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Surgical IT

Canadians invent automated anesthesiologist

MONTREAL – Canadian physicians have invented an automated anesthesiology machine to administer drugs to patients undergoing surgery. Scientists at McGill University in Montreal believe they are the first in the world to perform surgery with such a device, which not only dispenses the drugs but monitors their effect on the patients.

“Anesthesiologists when they are in the operating room actually have two jobs,” Dr. Thomas Hemmerling of McGill University and the Universite de Montreal told CTV’s Canada AM.

“First, obviously they look at the vital signs, and there are all sorts of parameters, which are circulation, breathing and they install the breathing machine. And then they actually provide general anesthesia, which has three components, meaning that we make you unconscious, pain-free and relax your muscles. And that job now is done by McSleepy.”

The researchers have dubbed the machine McSleepy as a nod to the hunky doctors on the TV series “Grey’s Anatomy” who have been nicknamed McDreamy and McSteamy. Dr. Hemmerling said that the job of an anesthesiologist is misrepresented on the show.

“There’s a shocking absence of anesthesiologists. And when they’re there, they are either drunk or get out of the room when it gets dicey. And that’s not reality,” Dr. Hemmerling said.

“Reality means that surgeons and anesthesiologists work as a team, independently but quite equal, and we take care and have an impact on post-surgical outcome.”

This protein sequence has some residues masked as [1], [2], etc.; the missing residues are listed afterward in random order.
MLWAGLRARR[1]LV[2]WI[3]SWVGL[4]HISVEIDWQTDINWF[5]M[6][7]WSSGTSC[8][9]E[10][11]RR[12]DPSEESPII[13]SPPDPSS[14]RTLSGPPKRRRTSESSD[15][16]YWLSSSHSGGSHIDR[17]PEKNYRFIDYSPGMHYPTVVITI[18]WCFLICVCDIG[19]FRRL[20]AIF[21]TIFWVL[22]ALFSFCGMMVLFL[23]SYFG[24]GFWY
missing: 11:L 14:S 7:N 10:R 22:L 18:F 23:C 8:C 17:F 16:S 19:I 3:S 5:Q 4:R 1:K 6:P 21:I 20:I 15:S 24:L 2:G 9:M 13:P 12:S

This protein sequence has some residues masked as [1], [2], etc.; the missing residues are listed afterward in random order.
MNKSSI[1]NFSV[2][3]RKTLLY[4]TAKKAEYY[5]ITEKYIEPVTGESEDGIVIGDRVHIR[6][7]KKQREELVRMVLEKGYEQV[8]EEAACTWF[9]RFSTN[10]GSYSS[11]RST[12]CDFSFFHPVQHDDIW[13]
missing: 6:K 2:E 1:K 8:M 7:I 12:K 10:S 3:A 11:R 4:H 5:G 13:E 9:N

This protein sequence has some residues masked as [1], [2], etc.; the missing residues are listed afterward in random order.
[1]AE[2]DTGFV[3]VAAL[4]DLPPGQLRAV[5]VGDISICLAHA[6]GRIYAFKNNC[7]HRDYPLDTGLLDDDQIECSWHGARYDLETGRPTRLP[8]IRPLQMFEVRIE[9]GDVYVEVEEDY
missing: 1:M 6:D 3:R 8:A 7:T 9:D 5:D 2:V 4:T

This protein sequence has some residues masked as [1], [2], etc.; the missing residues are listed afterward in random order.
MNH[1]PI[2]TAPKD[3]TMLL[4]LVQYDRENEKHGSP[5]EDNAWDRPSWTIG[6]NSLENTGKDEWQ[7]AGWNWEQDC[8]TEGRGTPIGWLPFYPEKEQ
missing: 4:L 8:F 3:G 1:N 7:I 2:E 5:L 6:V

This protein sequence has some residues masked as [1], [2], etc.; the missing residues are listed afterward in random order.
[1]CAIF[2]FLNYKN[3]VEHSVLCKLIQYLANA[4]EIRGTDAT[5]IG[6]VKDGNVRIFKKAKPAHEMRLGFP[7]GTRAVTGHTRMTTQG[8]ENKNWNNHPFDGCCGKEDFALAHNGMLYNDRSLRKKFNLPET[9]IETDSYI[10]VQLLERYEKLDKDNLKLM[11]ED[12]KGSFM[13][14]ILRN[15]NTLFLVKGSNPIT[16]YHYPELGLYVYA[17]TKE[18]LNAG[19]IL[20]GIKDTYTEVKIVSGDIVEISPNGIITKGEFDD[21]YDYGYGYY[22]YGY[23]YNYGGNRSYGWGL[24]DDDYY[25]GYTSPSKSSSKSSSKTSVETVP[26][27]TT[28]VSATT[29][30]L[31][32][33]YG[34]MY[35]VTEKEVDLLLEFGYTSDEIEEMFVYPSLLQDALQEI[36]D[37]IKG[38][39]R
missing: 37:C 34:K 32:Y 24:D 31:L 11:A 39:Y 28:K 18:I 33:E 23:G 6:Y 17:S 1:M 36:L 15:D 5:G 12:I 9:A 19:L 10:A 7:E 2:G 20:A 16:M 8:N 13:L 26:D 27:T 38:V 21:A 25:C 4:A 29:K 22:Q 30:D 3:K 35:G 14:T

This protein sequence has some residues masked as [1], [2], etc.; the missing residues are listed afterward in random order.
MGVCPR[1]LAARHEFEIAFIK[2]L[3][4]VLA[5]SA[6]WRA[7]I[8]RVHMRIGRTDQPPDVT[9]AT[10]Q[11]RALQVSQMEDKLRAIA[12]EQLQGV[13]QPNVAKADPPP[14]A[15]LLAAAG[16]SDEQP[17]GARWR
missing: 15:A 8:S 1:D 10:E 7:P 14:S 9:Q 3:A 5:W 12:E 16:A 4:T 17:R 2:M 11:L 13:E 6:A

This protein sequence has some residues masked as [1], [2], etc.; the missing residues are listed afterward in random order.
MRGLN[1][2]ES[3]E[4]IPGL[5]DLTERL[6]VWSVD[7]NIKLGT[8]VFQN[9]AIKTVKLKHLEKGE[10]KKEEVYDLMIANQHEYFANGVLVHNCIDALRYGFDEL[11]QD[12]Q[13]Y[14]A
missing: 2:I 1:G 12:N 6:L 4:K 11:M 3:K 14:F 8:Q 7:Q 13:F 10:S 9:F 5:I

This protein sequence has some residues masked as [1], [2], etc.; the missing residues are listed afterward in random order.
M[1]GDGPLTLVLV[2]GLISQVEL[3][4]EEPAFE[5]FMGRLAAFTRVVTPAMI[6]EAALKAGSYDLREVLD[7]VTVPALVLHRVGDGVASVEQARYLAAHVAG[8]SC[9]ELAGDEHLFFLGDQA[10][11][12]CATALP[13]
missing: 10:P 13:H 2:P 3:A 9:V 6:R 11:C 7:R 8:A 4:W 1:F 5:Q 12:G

The computerized machine can administer three separate drugs that are commonly used to sedate patients, control pain and relax muscles for surgery. It can calculate the right dose needed for each patient, and monitor the patient’s response to the drugs as the surgery goes on.

Dr. Hemmerling said that McSleepy will not replace the anesthesiologist in the operating room, it will just make the job easier. “Think of it as an automatic transmission. The anesthesiologist still drives the car, but has more focus on the traffic and the kids in the backseat,” Hemmerling said.

The machine, which took about five years to develop, has been tested during seven operations, but it will need to be tested on thousands more before the researchers can get Health Canada’s stamp of approval.

 

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